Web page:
Singapore’s labour market is showing signs of improvement that companies are expected to increase their hiring activities. Recent economic growth forecast for next year noted that sectors such as fintech and healthcare will see good job opportunities, while workers in manufacturing and trade may face more uncertain job prospects.
According to a Workforce Singapore (WSG) spokesman on Thursday (Nov 29), jobseekers need to identify and learn the right skills to capitalise on job openings as hiring picks up. To stay relevant in the talent market and maximise their job searches, it is crucial for jobseekers to understand current market trends, assess the skills required for the jobs, as well as actively acquire these skills.
WSG is committed to continue helping Singaporeans find jobs by providing more information on openings and working to improve job-matching services. As more jobseekers are going online for their job search, the statutory board pledged to enhance its job search website MyCareersFuture.sg based on feedbacks from jobseekers and employers.
Even though job prospects are good, experts said that there is skill gap especially in areas such as cyber security and robotics, Straits Times reports.
“New skills take time to build and job seekers may need a certain level of specialised knowledge or experience to be able to move into those roles,” said National Trades Union Congress assistant secretary-general Patrick Tay.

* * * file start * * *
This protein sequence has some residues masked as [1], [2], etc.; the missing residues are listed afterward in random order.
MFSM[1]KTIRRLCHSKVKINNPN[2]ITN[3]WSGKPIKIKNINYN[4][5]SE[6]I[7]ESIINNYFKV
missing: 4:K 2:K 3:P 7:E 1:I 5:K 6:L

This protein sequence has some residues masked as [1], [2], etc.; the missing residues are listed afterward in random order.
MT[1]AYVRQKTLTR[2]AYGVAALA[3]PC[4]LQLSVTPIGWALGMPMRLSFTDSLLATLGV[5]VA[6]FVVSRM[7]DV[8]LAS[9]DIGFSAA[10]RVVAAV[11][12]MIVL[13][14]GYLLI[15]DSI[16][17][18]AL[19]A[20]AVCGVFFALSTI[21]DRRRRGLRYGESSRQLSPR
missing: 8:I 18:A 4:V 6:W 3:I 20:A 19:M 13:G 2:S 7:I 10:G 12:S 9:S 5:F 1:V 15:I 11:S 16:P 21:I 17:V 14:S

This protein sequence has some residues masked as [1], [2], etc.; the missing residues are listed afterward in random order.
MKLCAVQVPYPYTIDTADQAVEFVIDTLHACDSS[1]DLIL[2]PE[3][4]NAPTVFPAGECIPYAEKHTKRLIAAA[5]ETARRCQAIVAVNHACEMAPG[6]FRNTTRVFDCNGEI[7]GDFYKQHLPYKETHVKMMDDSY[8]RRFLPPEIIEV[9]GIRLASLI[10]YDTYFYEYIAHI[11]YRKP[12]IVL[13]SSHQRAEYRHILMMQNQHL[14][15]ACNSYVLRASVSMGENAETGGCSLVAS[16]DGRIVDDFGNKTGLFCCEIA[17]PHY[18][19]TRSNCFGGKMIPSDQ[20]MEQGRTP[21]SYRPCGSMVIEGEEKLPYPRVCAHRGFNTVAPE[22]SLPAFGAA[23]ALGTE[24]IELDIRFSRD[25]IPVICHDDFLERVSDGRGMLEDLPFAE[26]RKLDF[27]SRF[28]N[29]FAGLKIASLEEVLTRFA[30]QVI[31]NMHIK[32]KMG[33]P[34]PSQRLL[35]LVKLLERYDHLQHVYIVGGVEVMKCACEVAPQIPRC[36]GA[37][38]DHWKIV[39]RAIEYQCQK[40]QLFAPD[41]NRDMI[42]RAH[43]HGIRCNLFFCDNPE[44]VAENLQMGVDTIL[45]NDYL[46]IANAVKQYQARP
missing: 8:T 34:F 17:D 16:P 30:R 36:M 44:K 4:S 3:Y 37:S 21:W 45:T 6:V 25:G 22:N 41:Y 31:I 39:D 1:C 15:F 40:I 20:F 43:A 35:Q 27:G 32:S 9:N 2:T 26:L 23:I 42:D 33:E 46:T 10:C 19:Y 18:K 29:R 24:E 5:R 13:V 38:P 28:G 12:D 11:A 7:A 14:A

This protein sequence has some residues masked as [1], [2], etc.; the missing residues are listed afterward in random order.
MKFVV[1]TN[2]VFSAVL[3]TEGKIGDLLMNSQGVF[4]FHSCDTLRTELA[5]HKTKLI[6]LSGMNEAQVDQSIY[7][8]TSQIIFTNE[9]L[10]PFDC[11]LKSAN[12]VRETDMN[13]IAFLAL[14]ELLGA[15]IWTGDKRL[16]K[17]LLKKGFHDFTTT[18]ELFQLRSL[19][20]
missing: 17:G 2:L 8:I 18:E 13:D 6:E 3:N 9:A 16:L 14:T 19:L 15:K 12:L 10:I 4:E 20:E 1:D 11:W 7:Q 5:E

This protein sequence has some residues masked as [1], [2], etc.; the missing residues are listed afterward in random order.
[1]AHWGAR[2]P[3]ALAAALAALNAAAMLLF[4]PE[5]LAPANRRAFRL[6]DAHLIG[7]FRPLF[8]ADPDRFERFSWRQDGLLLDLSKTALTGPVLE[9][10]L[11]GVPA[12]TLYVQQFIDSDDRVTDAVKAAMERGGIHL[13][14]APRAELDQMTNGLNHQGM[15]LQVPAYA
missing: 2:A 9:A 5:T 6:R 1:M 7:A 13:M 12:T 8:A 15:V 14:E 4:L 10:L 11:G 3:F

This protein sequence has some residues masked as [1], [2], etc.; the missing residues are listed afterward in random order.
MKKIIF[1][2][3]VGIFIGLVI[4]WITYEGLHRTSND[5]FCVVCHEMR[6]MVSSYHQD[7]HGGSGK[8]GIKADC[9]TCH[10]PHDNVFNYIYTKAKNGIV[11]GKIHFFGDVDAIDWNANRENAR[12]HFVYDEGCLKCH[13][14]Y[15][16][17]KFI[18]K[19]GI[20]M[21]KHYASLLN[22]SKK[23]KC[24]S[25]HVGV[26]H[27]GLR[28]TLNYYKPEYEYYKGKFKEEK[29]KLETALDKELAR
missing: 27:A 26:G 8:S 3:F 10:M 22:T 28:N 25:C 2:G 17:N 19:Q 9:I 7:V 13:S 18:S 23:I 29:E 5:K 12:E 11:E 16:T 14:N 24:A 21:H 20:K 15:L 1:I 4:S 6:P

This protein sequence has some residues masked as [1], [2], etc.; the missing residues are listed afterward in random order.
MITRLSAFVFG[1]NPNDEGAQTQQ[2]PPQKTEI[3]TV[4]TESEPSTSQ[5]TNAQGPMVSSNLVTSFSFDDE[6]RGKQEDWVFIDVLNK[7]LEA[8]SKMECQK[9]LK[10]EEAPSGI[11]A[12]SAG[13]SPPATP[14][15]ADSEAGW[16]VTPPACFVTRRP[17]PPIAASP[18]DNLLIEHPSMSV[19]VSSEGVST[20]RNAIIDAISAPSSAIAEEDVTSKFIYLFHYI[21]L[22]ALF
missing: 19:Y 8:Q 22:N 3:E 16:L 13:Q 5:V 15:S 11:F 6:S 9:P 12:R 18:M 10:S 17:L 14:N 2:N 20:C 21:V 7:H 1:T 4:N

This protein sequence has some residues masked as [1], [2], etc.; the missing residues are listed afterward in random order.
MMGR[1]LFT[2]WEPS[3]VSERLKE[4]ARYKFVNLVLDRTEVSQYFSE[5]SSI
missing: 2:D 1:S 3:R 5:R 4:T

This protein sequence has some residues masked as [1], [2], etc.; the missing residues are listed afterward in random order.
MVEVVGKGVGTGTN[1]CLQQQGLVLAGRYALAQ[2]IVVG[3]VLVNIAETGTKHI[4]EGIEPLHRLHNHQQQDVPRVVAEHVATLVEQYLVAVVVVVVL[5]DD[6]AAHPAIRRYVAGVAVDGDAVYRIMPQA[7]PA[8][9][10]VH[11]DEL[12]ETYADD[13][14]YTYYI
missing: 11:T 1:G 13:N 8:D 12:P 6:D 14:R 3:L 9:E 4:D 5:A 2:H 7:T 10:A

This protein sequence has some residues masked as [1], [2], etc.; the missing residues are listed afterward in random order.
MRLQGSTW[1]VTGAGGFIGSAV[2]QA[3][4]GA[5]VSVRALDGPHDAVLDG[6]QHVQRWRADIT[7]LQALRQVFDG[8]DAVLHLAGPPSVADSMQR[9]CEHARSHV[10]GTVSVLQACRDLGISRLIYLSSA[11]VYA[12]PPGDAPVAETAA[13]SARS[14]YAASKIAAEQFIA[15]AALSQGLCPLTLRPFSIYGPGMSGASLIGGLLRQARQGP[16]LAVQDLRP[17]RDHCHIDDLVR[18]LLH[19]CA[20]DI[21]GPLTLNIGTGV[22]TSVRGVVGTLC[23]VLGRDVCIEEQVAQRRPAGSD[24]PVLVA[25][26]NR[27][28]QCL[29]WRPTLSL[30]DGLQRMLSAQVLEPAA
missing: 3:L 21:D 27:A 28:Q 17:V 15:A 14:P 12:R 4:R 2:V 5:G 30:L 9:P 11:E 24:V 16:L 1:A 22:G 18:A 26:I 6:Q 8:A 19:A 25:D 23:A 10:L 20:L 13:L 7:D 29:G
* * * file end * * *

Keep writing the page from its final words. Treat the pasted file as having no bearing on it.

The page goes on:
The latest study released by the Ministry of Trade and Industry found that a skills mismatch had the biggest impact on job application outcomes, out of six possible mismatches studied, including differences in industries and salary expectations. The study also highlighted the importance of having the right non-generic skills, such as programming languages Java and Python for information and communications jobs, and nursing and physiotherapy for healthcare jobs.
Singapore Human Resources Institute president Erman Tan said the difficulty in solving the skills mismatch lies in training not being able to catch up with industry needs, and relevant skill sets becoming harder to pick up.
“Economic restructuring is moving towards deep skills, as technology is much more sophisticated,” he said, adding that cyber security is one area where training seems to lag behind.
Also, users now expect software to be much more user-friendly, secure and better at predicting their wants. “It’s no longer just easy programming, like what you saw 10 years ago,” he said.